Black Plate 1960 Buick Electra 225 Convertible

While it might look a little dusty and dirty, this 1960 Buick Electra 225 Convertible is a solid car just begging to be restored. With none of its needs being particularly urgent, it is also a car that could be driven and enjoyed with little effort or expense required, while the restoration work could be undertaken at some point further down the track. Located in Arroyo Grande, California, the Buick is listed for sale here on eBay. Bidding has made its way to $9,600, and the reserve has been met.

There’s no doubt that a good wash has made quite a difference to the appearance of this Sable Black classic. The paint has developed a matte appearance, but it would be interesting to see just how it would respond to various polishing techniques. I suspect that it might be possible to return a pretty acceptable shine to the vehicle without the need to resort to a repaint. The owner says that this is a car that has received a “double positive” throughout its life. As well as residing in Southern California since new, it has also remained stored indoors for many years. The result is a car with only some pretty negligible levels of rust in the rockers, while the rest of it remains solid and clean. One item that will definitely require replacement is the top, which appears to be beyond help. Having said that, the frame itself looks to be in good condition, so sourcing what is required should be easy, and relatively inexpensive. Looking around the Buick reveals no shortage of exterior trim and chrome, and not only is it all still present, but it all looks to be in quite nice condition.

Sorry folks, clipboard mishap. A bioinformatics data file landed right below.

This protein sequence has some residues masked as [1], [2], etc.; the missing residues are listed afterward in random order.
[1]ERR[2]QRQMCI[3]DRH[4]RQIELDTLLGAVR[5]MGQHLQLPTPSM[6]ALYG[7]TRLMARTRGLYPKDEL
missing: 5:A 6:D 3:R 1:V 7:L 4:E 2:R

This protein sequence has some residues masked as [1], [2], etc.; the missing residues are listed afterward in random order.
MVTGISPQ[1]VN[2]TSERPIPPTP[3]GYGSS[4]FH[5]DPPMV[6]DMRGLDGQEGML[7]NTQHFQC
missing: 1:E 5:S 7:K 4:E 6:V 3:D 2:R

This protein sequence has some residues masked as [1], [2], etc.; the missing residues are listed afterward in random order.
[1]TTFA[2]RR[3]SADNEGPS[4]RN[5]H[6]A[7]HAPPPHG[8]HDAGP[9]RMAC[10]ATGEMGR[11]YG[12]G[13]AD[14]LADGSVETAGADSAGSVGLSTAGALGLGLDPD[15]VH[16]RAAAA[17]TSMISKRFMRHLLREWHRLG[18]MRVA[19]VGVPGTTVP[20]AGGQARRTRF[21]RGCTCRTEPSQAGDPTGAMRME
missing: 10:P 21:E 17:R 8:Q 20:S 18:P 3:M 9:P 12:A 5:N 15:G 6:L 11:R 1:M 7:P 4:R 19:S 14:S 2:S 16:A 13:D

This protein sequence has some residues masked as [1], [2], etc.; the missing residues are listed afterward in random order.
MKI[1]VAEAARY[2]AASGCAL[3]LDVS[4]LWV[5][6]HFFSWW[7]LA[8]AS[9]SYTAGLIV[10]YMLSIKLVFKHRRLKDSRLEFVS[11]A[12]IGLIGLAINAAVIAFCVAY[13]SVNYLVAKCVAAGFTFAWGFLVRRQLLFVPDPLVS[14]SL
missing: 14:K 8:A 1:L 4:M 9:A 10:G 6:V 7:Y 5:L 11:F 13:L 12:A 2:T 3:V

The interior of the Buick will need some work to return it to its luxurious best, but at least it could be used as-is in the short-term. The leather on both the front and rear seats and the console is looking tired, and there are some splits that are becoming quite apparent. The carpet is free of tears, but it is looking a bit worn and faded. Some of the vinyl is also shrinking out from under the chrome on the door trims, but I suspect that an upholsterer would be able to stretch that back into place. The dash looks really good and looks like it wants for nothing. So, it really seems to be a case of a new carpet set, new covers on the seats and console, and some judicious stretching by an upholsterer would have the interior presenting very nicely. One feature that I really quite like is the “Mirrormatic” speedometer, which allows the display for the speedometer to be adjusted to suit the height of individual drivers. Surprisingly, the Electra is not fitted with air conditioning, and the manual operating handles for the vent windows suggests that while the original owner wanted a fairly luxurious vehicle, they didn’t load it up with optional extras. Anyway, when you find yourself seated in a convertible with leather upholstery, power windows, and power seats, what more could you want?